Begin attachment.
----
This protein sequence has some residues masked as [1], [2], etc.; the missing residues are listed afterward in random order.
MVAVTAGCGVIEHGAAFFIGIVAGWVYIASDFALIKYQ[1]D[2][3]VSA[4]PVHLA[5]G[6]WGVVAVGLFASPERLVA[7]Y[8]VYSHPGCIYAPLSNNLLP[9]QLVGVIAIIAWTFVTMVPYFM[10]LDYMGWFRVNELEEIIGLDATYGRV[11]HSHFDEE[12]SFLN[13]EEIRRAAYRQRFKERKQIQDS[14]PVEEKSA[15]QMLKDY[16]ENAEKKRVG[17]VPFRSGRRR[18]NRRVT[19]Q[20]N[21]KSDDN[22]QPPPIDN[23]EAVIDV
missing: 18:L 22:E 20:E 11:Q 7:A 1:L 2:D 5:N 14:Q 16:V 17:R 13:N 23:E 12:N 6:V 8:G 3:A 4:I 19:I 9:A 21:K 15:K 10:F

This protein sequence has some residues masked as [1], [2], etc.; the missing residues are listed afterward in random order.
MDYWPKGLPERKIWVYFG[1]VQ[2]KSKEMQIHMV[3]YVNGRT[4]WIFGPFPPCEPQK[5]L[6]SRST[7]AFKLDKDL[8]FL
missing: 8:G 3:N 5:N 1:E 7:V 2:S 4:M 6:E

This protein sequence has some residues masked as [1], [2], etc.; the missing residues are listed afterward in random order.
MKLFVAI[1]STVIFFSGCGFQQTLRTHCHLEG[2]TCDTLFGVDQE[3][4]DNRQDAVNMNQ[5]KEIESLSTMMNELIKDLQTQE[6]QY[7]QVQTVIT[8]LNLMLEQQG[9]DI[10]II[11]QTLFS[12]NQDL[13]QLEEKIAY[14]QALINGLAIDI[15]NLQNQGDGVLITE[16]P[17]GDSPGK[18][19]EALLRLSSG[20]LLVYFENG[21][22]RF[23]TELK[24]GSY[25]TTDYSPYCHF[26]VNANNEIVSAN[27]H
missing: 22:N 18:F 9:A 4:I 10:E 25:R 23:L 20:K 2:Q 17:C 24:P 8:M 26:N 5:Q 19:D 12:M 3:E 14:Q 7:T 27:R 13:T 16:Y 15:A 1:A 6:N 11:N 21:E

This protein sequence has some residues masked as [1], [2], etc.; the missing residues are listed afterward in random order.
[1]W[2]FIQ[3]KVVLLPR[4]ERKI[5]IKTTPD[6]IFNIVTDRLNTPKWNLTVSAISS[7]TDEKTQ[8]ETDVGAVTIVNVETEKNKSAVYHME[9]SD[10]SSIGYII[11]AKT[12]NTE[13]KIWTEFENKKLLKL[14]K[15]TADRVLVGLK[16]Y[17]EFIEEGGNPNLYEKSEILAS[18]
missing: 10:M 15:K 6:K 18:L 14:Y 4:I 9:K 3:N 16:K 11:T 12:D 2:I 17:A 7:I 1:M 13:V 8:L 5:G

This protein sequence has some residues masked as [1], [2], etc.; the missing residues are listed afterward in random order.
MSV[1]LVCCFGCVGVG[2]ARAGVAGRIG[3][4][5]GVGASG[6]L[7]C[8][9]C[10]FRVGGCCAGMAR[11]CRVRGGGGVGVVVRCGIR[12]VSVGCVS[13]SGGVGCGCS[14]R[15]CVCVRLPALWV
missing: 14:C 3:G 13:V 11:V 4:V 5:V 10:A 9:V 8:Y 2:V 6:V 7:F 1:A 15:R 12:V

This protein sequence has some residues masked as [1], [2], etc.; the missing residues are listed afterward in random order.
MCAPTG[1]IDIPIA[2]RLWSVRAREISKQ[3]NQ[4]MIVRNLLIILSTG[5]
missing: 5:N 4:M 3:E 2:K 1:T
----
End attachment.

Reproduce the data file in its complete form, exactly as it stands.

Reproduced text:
This protein sequence has some residues masked as [1], [2], etc.; the missing residues are listed afterward in random order.
MVAVTAGCGVIEHGAAFFIGIVAGWVYIASDFALIKYQ[1]D[2][3]VSA[4]PVHLA[5]G[6]WGVVAVGLFASPERLVA[7]Y[8]VYSHPGCIYAPLSNNLLP[9]QLVGVIAIIAWTFVTMVPYFM[10]LDYMGWFRVNELEEIIGLDATYGRV[11]HSHFDEE[12]SFLN[13]EEIRRAAYRQRFKERKQIQDS[14]PVEEKSA[15]QMLKDY[16]ENAEKKRVG[17]VPFRSGRRR[18]NRRVT[19]Q[20]N[21]KSDDN[22]QPPPIDN[23]EAVIDV
missing: 18:L 22:E 20:E 11:Q 7:A 1:L 2:D 5:N 14:Q 16:V 17:R 13:N 23:E 12:N 6:V 8:G 3:A 4:I 19:I 9:A 21:K 15:K 10:F

This protein sequence has some residues masked as [1], [2], etc.; the missing residues are listed afterward in random order.
MDYWPKGLPERKIWVYFG[1]VQ[2]KSKEMQIHMV[3]YVNGRT[4]WIFGPFPPCEPQK[5]L[6]SRST[7]AFKLDKDL[8]FL
missing: 8:G 3:N 5:N 1:E 7:V 2:S 4:M 6:E

This protein sequence has some residues masked as [1], [2], etc.; the missing residues are listed afterward in random order.
MKLFVAI[1]STVIFFSGCGFQQTLRTHCHLEG[2]TCDTLFGVDQE[3][4]DNRQDAVNMNQ[5]KEIESLSTMMNELIKDLQTQE[6]QY[7]QVQTVIT[8]LNLMLEQQG[9]DI[10]II[11]QTLFS[12]NQDL[13]QLEEKIAY[14]QALINGLAIDI[15]NLQNQGDGVLITE[16]P[17]GDSPGK[18][19]EALLRLSSG[20]LLVYFENG[21][22]RF[23]TELK[24]GSY[25]TTDYSPYCHF[26]VNANNEIVSAN[27]H
missing: 22:N 18:F 9:A 4:I 10:E 25:R 23:L 20:K 2:Q 17:C 24:P 8:M 26:N 5:Q 19:D 12:M 3:E 14:Q 7:T 27:R 13:T 16:Y 15:A 1:A 6:N 11:N 21:E

This protein sequence has some residues masked as [1], [2], etc.; the missing residues are listed afterward in random order.
[1]W[2]FIQ[3]KVVLLPR[4]ERKI[5]IKTTPD[6]IFNIVTDRLNTPKWNLTVSAISS[7]TDEKTQ[8]ETDVGAVTIVNVETEKNKSAVYHME[9]SD[10]SSIGYII[11]AKT[12]NTE[13]KIWTEFENKKLLKL[14]K[15]TADRVLVGLK[16]Y[17]EFIEEGGNPNLYEKSEILAS[18]
missing: 10:M 15:K 6:K 18:L 14:Y 4:I 9:K 3:N 16:K 11:T 12:D 2:I 17:A 7:I 1:M 13:V 8:L 5:G

This protein sequence has some residues masked as [1], [2], etc.; the missing residues are listed afterward in random order.
MSV[1]LVCCFGCVGVG[2]ARAGVAGRIG[3][4][5]GVGASG[6]L[7]C[8][9]C[10]FRVGGCCAGMAR[11]CRVRGGGGVGVVVRCGIR[12]VSVGCVS[13]SGGVGCGCS[14]R[15]CVCVRLPALWV
missing: 14:C 3:G 13:V 11:V 4:V 5:V 10:A 9:V 8:Y 2:V 6:V 7:F 1:A 15:R 12:V

This protein sequence has some residues masked as [1], [2], etc.; the missing residues are listed afterward in random order.
MCAPTG[1]IDIPIA[2]RLWSVRAREISKQ[3]NQ[4]MIVRNLLIILSTG[5]
missing: 5:N 4:M 3:E 2:K 1:T